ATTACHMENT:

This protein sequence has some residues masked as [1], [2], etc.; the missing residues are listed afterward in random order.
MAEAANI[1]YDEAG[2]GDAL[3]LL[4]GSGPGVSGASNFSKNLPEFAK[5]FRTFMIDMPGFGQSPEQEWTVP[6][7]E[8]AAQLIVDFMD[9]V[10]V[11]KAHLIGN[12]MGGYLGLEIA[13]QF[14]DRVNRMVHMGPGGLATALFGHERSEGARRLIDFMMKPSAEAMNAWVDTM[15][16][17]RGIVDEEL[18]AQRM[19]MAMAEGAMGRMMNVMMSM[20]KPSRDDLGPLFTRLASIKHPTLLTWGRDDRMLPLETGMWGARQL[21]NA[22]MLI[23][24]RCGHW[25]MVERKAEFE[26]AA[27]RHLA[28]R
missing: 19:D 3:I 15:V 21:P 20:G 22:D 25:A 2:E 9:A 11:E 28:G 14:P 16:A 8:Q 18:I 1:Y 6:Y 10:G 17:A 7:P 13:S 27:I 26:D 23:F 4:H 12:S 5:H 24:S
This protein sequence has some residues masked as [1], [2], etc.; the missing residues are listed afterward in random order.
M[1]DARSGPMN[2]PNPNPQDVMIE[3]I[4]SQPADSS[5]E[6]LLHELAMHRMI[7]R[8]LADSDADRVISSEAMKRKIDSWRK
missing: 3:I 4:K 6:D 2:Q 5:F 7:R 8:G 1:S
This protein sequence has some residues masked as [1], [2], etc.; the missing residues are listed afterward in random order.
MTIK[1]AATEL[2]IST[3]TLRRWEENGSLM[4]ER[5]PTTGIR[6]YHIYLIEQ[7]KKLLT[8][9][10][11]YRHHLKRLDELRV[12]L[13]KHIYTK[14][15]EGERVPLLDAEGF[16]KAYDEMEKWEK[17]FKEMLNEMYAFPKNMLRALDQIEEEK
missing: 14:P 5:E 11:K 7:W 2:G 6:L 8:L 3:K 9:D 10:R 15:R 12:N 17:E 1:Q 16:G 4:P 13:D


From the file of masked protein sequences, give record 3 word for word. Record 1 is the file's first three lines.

This protein sequence has some residues masked as [1], [2], etc.; the missing residues are listed afterward in random order.
MTIK[1]AATEL[2]IST[3]TLRRWEENGSLM[4]ER[5]PTTGIR[6]YHIYLIEQ[7]KKLLT[8][9][10][11]YRHHLKRLDELRV[12]L[13]KHIYTK[14][15]EGERVPLLDAEGF[16]KAYDEMEKWEK[17]FKEMLNEMYAFPKNMLRALDQIEEEK
missing: 14:P 5:E 11:K 7:W 2:G 6:L 8:L 3:K 9:D 10:R 15:R 12:N 17:E 1:Q 16:G 4:P 13:D